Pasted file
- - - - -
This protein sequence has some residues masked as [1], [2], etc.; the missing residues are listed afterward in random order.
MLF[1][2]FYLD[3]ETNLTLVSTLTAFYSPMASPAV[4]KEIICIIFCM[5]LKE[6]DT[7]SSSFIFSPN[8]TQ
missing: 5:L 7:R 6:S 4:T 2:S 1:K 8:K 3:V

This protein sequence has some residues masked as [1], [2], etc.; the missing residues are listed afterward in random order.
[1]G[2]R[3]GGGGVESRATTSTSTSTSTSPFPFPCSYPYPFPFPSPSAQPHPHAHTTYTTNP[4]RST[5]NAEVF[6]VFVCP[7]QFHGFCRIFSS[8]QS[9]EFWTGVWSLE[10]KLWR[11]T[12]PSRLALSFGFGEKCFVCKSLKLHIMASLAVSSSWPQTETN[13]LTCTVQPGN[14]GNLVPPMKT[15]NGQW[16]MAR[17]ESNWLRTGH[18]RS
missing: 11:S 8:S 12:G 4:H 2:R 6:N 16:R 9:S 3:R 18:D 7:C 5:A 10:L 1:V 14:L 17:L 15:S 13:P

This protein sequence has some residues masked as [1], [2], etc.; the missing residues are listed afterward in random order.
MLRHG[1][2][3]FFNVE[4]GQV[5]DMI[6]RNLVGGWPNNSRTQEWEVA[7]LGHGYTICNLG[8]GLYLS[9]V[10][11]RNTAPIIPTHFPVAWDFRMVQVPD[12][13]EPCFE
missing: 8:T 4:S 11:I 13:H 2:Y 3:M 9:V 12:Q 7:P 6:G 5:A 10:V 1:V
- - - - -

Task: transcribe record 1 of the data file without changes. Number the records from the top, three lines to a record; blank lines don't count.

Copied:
This protein sequence has some residues masked as [1], [2], etc.; the missing residues are listed afterward in random order.
MLF[1][2]FYLD[3]ETNLTLVSTLTAFYSPMASPAV[4]KEIICIIFCM[5]LKE[6]DT[7]SSSFIFSPN[8]TQ
missing: 5:L 7:R 6:S 4:T 2:S 1:K 8:K 3:V